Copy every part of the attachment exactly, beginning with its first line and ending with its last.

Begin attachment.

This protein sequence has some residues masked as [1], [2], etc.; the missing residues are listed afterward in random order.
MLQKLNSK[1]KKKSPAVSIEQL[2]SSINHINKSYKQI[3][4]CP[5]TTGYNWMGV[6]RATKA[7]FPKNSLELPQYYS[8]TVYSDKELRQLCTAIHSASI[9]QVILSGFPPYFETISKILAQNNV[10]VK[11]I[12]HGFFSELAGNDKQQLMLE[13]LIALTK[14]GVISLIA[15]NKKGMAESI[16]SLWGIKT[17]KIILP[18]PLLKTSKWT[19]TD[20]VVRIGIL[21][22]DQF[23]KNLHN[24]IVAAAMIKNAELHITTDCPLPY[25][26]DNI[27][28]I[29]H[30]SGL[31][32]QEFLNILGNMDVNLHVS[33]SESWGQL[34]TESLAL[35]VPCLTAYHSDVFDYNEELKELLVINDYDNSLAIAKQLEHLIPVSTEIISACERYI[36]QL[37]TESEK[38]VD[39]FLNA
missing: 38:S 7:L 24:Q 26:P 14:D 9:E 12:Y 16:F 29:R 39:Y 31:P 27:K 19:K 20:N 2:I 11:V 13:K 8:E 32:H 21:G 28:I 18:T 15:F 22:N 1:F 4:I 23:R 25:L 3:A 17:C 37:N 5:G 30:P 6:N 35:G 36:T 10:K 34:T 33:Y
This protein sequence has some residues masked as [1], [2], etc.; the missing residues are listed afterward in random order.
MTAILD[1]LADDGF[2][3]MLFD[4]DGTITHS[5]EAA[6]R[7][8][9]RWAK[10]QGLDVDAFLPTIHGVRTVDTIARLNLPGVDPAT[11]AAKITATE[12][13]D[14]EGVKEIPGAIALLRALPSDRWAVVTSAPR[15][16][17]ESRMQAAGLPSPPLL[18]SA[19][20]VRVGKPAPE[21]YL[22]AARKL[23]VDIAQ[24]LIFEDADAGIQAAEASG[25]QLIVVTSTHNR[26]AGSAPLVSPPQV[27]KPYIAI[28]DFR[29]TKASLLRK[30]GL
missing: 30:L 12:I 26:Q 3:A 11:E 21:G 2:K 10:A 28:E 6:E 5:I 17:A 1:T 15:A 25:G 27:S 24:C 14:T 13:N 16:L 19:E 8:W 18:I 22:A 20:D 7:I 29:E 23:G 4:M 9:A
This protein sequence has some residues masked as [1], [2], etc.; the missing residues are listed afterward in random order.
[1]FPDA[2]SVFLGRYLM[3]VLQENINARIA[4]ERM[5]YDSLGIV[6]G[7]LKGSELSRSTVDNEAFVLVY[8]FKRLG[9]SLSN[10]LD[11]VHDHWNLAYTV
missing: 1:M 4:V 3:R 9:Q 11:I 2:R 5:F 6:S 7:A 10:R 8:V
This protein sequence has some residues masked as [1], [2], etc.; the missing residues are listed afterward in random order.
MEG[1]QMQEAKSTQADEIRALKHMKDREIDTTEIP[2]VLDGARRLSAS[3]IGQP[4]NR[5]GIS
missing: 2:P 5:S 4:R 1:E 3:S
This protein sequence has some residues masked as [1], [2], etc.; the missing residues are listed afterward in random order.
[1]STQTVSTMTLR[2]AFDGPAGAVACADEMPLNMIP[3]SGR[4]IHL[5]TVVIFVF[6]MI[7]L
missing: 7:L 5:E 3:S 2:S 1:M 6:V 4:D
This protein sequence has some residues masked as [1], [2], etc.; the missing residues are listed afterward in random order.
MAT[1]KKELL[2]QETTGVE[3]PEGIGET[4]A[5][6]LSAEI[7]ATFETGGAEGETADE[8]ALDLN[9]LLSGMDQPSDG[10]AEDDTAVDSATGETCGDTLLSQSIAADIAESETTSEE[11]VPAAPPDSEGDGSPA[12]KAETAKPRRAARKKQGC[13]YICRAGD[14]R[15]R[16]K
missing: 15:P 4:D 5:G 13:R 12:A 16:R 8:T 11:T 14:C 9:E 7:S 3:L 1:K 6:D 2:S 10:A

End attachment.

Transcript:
This protein sequence has some residues masked as [1], [2], etc.; the missing residues are listed afterward in random order.
MLQKLNSK[1]KKKSPAVSIEQL[2]SSINHINKSYKQI[3][4]CP[5]TTGYNWMGV[6]RATKA[7]FPKNSLELPQYYS[8]TVYSDKELRQLCTAIHSASI[9]QVILSGFPPYFETISKILAQNNV[10]VK[11]I[12]HGFFSELAGNDKQQLMLE[13]LIALTK[14]GVISLIA[15]NKKGMAESI[16]SLWGIKT[17]KIILP[18]PLLKTSKWT[19]TD[20]VVRIGIL[21][22]DQF[23]KNLHN[24]IVAAAMIKNAELHITTDCPLPY[25][26]DNI[27][28]I[29]H[30]SGL[31][32]QEFLNILGNMDVNLHVS[33]SESWGQL[34]TESLAL[35]VPCLTAYHSDVFDYNEELKELLVINDYDNSLAIAKQLEHLIPVSTEIISACERYI[36]QL[37]TESEK[38]VD[39]FLNA
missing: 38:S 7:L 24:Q 26:P 14:D 9:E 12:Y 16:F 29:R 39:Y 31:P 27:K 19:K 20:N 2:I 11:V 13:K 8:E 32:H 21:G 28:I 18:T 15:F 22:N 1:F 4:I 23:R 25:L 3:A 17:C 37:N 5:G 30:P 6:N 35:G 36:T 10:K 34:T 33:Y
This protein sequence has some residues masked as [1], [2], etc.; the missing residues are listed afterward in random order.
MTAILD[1]LADDGF[2][3]MLFD[4]DGTITHS[5]EAA[6]R[7][8][9]RWAK[10]QGLDVDAFLPTIHGVRTVDTIARLNLPGVDPAT[11]AAKITATE[12][13]D[14]EGVKEIPGAIALLRALPSDRWAVVTSAPR[15][16][17]ESRMQAAGLPSPPLL[18]SA[19][20]VRVGKPAPE[21]YL[22]AARKL[23]VDIAQ[24]LIFEDADAGIQAAEASG[25]QLIVVTSTHNR[26]AGSAPLVSPPQV[27]KPYIAI[28]DFR[29]TKASLLRK[30]GL
missing: 30:L 12:I 26:Q 3:A 11:E 21:G 2:K 10:A 28:E 6:E 5:I 17:A 1:T 15:A 25:G 27:S 24:C 14:T 13:N 16:L 19:E 8:W 18:I 22:A 20:D 7:I 29:E 23:G 4:M 9:A
This protein sequence has some residues masked as [1], [2], etc.; the missing residues are listed afterward in random order.
[1]FPDA[2]SVFLGRYLM[3]VLQENINARIA[4]ERM[5]YDSLGIV[6]G[7]LKGSELSRSTVDNEAFVLVY[8]FKRLG[9]SLSN[10]LD[11]VHDHWNLAYTV
missing: 1:M 4:V 3:R 9:Q 11:I 2:R 5:F 6:S 7:A 10:R 8:V
This protein sequence has some residues masked as [1], [2], etc.; the missing residues are listed afterward in random order.
MEG[1]QMQEAKSTQADEIRALKHMKDREIDTTEIP[2]VLDGARRLSAS[3]IGQP[4]NR[5]GIS
missing: 2:P 5:S 4:R 1:E 3:S
This protein sequence has some residues masked as [1], [2], etc.; the missing residues are listed afterward in random order.
[1]STQTVSTMTLR[2]AFDGPAGAVACADEMPLNMIP[3]SGR[4]IHL[5]TVVIFVF[6]MI[7]L
missing: 7:L 5:E 3:S 2:S 1:M 6:V 4:D
This protein sequence has some residues masked as [1], [2], etc.; the missing residues are listed afterward in random order.
MAT[1]KKELL[2]QETTGVE[3]PEGIGET[4]A[5][6]LSAEI[7]ATFETGGAEGETADE[8]ALDLN[9]LLSGMDQPSDG[10]AEDDTAVDSATGETCGDTLLSQSIAADIAESETTSEE[11]VPAAPPDSEGDGSPA[12]KAETAKPRRAARKKQGC[13]YICRAGD[14]R[15]R[16]K
missing: 15:P 4:D 5:G 13:R 12:A 16:R 8:T 11:T 14:C 9:E 7:S 3:L 1:K 6:D 2:S 10:A